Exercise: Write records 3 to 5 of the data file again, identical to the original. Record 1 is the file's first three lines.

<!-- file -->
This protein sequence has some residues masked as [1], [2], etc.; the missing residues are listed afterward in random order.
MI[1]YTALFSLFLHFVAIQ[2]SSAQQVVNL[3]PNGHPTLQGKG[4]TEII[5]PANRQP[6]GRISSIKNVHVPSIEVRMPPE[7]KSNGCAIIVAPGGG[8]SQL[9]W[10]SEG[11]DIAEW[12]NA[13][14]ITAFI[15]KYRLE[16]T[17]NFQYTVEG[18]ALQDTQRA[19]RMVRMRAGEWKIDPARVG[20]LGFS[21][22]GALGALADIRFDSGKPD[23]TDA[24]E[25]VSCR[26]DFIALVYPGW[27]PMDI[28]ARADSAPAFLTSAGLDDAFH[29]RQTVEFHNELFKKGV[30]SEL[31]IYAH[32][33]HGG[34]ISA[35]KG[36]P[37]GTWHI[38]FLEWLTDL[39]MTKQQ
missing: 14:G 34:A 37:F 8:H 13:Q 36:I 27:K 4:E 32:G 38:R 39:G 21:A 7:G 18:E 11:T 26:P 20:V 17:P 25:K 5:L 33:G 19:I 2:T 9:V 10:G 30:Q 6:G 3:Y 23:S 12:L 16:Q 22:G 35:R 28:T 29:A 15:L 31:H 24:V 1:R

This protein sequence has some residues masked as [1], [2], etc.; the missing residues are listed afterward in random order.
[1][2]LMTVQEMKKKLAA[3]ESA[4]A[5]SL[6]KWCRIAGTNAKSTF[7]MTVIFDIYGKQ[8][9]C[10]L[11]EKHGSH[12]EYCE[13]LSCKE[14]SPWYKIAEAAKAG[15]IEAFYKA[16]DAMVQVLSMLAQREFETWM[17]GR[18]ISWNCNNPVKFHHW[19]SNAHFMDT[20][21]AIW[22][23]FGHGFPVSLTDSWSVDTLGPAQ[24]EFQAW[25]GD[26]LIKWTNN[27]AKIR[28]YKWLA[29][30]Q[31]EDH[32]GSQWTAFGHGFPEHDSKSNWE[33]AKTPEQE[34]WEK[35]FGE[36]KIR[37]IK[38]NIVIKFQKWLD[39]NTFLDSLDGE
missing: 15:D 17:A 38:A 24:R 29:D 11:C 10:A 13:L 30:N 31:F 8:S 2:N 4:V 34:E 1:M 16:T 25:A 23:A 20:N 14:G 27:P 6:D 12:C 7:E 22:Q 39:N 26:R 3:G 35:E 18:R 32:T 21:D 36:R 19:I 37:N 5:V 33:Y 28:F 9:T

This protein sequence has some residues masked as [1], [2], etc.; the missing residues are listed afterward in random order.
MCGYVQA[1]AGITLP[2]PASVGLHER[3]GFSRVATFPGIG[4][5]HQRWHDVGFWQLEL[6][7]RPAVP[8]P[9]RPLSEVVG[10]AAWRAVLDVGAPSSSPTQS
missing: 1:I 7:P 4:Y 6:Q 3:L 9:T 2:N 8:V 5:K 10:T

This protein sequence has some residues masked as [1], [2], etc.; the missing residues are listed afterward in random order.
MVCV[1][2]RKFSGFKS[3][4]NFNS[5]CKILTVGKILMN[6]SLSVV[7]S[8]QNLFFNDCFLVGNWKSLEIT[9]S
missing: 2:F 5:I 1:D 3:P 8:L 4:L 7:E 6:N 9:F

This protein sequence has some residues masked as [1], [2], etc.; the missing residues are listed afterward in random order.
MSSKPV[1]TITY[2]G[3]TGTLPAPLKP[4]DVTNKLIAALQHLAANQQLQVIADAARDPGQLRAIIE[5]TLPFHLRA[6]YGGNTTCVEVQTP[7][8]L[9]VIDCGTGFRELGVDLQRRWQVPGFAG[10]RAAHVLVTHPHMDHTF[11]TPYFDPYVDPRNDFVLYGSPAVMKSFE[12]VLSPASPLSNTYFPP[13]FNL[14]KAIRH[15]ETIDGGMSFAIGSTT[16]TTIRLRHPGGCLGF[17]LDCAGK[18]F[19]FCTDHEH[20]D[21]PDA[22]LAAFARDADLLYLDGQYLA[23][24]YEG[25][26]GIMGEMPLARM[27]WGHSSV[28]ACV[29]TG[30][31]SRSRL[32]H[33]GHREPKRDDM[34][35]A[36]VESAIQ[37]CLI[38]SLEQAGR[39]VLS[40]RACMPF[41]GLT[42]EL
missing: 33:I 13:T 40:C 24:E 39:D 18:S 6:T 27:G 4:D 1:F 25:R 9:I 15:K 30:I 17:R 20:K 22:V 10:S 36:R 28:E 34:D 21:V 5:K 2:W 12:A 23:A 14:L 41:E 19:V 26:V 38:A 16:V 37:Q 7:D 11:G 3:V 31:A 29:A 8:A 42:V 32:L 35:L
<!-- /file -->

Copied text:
This protein sequence has some residues masked as [1], [2], etc.; the missing residues are listed afterward in random order.
MCGYVQA[1]AGITLP[2]PASVGLHER[3]GFSRVATFPGIG[4][5]HQRWHDVGFWQLEL[6][7]RPAVP[8]P[9]RPLSEVVG[10]AAWRAVLDVGAPSSSPTQS
missing: 1:I 7:P 4:Y 6:Q 3:L 9:T 2:N 8:V 5:K 10:T

This protein sequence has some residues masked as [1], [2], etc.; the missing residues are listed afterward in random order.
MVCV[1][2]RKFSGFKS[3][4]NFNS[5]CKILTVGKILMN[6]SLSVV[7]S[8]QNLFFNDCFLVGNWKSLEIT[9]S
missing: 2:F 5:I 1:D 3:P 8:L 4:L 7:E 6:N 9:F

This protein sequence has some residues masked as [1], [2], etc.; the missing residues are listed afterward in random order.
MSSKPV[1]TITY[2]G[3]TGTLPAPLKP[4]DVTNKLIAALQHLAANQQLQVIADAARDPGQLRAIIE[5]TLPFHLRA[6]YGGNTTCVEVQTP[7][8]L[9]VIDCGTGFRELGVDLQRRWQVPGFAG[10]RAAHVLVTHPHMDHTF[11]TPYFDPYVDPRNDFVLYGSPAVMKSFE[12]VLSPASPLSNTYFPP[13]FNL[14]KAIRH[15]ETIDGGMSFAIGSTT[16]TTIRLRHPGGCLGF[17]LDCAGK[18]F[19]FCTDHEH[20]D[21]PDA[22]LAAFARDADLLYLDGQYLA[23][24]YEG[25][26]GIMGEMPLARM[27]WGHSSV[28]ACV[29]TG[30][31]SRSRL[32]H[33]GHREPKRDDM[34][35]A[36]VESAIQ[37]CLI[38]SLEQAGR[39]VLS[40]RACMPF[41]GLT[42]EL
missing: 33:I 13:T 40:C 24:E 39:D 18:S 6:T 27:G 4:D 1:F 25:R 9:I 15:K 30:I 17:R 20:K 22:V 10:S 36:R 28:E 34:D 21:V 5:K 2:W 12:A 23:A 14:L 41:E 19:V 26:V 38:A 16:V 37:Q 7:D 11:G 3:V 31:A 29:A 8:A 42:V 32:L 35:L